Neuroprotective Effects:

Preliminary research indicates that cinnamon may have neuroprotective benefits, potentially reducing the risk of neurodegenerative diseases like Alzheimer’s and Parkinson’s. Moreover, Certain compounds found in cinnamon appear to inhibit the build up of a protein called tau in the brain, which is one of the whole marks of Alzheimer’s disease. Furthermore, in a 2014 study in mice with Parkinson’s disease, cinnamon helped protect neurons, normalized neurotransmitter levels and improved motor functions.


Nutrient Facts of Cinnamon:

Nutrient Compositions:

It is the low calorie spice. It provides small amounts of essential nutrients, such as manganese, calcium and iron. Amount per 100 grams, it contains 247 calories, 1.2 gram fats, 0.3 grams saturated fats, 10 gram sodium, 431 milligram potassium, 81 gram total carbohydrates. It also contains vitamin C, iron, vitamin B-6, magnesium and calcium.

Fiber content:

It is a good source of dietary fiber, which is essential for digestive health. Fiber can also contribute to a feeling of fullness, aiding in weight management. Amount per 100 gram, it contains 53 gram of dietary fiber, which is very good for digestive health and type-2 diabetes.

Vitamins and Minerals:

It does contain trace amounts of vitamin K, vitamin E, vitamin C, and vitamin B6,which helps protect heart, liver and kidneys. It also contains 1.97 microgram lycopene and 28.56 microgram Lutein and zeaxanthin.

Antioxidant Compounds:

Cinnamon’s antioxidant compounds, including polyphenols, contribute to its health promoting effects by combating oxidative stress. According to study, because of its antioxidant property, they might offer protection from cancer and cardiovascular disease, among other conditions.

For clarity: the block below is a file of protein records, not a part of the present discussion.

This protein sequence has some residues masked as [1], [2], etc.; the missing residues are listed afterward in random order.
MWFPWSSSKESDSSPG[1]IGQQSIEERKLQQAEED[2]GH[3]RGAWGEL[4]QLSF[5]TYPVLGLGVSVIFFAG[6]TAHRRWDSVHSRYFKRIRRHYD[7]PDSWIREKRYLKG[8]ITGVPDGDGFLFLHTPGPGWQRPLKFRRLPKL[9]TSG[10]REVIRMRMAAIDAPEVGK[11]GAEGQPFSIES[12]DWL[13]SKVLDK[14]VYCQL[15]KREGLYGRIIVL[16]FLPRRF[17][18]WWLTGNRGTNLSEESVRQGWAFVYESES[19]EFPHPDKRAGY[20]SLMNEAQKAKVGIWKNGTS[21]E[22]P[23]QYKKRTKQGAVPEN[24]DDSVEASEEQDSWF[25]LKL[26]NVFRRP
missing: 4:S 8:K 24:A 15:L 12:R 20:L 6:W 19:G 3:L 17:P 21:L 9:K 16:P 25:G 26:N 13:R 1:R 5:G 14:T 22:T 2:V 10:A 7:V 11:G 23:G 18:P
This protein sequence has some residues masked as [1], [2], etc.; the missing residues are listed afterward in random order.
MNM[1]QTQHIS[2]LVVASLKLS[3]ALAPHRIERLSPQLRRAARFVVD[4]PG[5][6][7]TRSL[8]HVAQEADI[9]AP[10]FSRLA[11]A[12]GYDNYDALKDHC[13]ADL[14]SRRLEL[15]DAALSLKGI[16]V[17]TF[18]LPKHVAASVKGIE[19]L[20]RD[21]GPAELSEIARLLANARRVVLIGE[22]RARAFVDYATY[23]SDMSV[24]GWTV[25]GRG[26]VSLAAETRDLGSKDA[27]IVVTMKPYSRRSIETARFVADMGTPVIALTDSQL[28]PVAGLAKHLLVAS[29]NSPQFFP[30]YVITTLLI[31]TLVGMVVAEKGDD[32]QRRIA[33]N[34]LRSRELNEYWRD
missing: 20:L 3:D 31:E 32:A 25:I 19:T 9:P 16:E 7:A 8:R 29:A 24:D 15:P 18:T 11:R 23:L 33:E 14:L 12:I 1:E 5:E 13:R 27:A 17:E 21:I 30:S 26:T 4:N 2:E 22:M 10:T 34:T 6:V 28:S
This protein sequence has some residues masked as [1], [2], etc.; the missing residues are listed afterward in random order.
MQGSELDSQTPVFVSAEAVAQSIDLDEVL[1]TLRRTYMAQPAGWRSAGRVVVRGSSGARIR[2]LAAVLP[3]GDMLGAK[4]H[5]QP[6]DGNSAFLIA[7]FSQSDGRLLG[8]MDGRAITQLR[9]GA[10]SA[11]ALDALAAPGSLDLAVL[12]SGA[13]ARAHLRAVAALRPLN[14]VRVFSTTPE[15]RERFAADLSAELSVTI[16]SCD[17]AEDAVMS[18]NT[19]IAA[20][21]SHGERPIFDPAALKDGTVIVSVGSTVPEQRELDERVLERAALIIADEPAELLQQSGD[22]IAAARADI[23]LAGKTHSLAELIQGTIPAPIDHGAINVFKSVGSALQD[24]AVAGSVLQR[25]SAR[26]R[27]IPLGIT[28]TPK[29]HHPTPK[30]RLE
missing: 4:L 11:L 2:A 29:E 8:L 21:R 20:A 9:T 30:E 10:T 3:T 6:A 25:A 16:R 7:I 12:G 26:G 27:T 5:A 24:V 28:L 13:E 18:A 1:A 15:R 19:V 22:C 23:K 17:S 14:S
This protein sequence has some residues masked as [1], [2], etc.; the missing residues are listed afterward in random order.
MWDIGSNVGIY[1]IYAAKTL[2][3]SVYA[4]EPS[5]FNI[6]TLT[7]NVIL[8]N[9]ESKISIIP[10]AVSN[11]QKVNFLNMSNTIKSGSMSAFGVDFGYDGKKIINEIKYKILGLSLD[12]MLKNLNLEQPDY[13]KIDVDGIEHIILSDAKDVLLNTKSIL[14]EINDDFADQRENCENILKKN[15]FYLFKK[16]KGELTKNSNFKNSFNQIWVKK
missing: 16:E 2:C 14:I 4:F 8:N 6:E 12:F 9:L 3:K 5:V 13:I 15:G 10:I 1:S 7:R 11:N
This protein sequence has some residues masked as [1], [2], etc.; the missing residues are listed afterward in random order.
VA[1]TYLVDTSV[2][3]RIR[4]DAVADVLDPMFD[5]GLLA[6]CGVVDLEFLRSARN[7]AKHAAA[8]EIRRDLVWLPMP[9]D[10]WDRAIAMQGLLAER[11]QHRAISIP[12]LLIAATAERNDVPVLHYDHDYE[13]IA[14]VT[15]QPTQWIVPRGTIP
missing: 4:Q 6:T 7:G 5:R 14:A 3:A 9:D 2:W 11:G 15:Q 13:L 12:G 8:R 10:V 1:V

Potential Side Effects:

  • Cassia vs. Ceylon: There are two main types, Cassia and Ceylon. Cassia Cinnamon contains higher levels of coumarin, a compound that may cause liver damage in high doses and Ceylon cinnamon is safe in this regard.
  • Allergic Reactions: Some people may be allergic, experiencing symptoms such as skin irritation, swelling or difficulty breathing.
  • Blood Thinning Effects: Its blood thinning properties can be beneficial for heart health. But people taking blood thinning medication should exercise caution to avoid excessive thinning of the blood.
  • Coumarin Content: Cassia, commonly found in grocery stores, contains higher level of Coumarin. Long term consumption of high Coumarin levels may have adverse effects on the liver.


In conclusion, cinnamon is more than just a flavorful spice. It offers an array of potential health benefits. From its antioxidant to anti inflammatory properties to its role in blood sugar regulation, cinnamon can be valuable addition to a healthy diet.

However, it is crucial to be mindful of the type of cinnamon, consumed and potential side effects. Particularly for people with pre-existing health conditions. Always consult with a doctor for personalized advice. To get more information about Spices, heart health and overall well-being, read my latest book, the magical ways for sparkling lifestyle.

Dr.Hetal Patel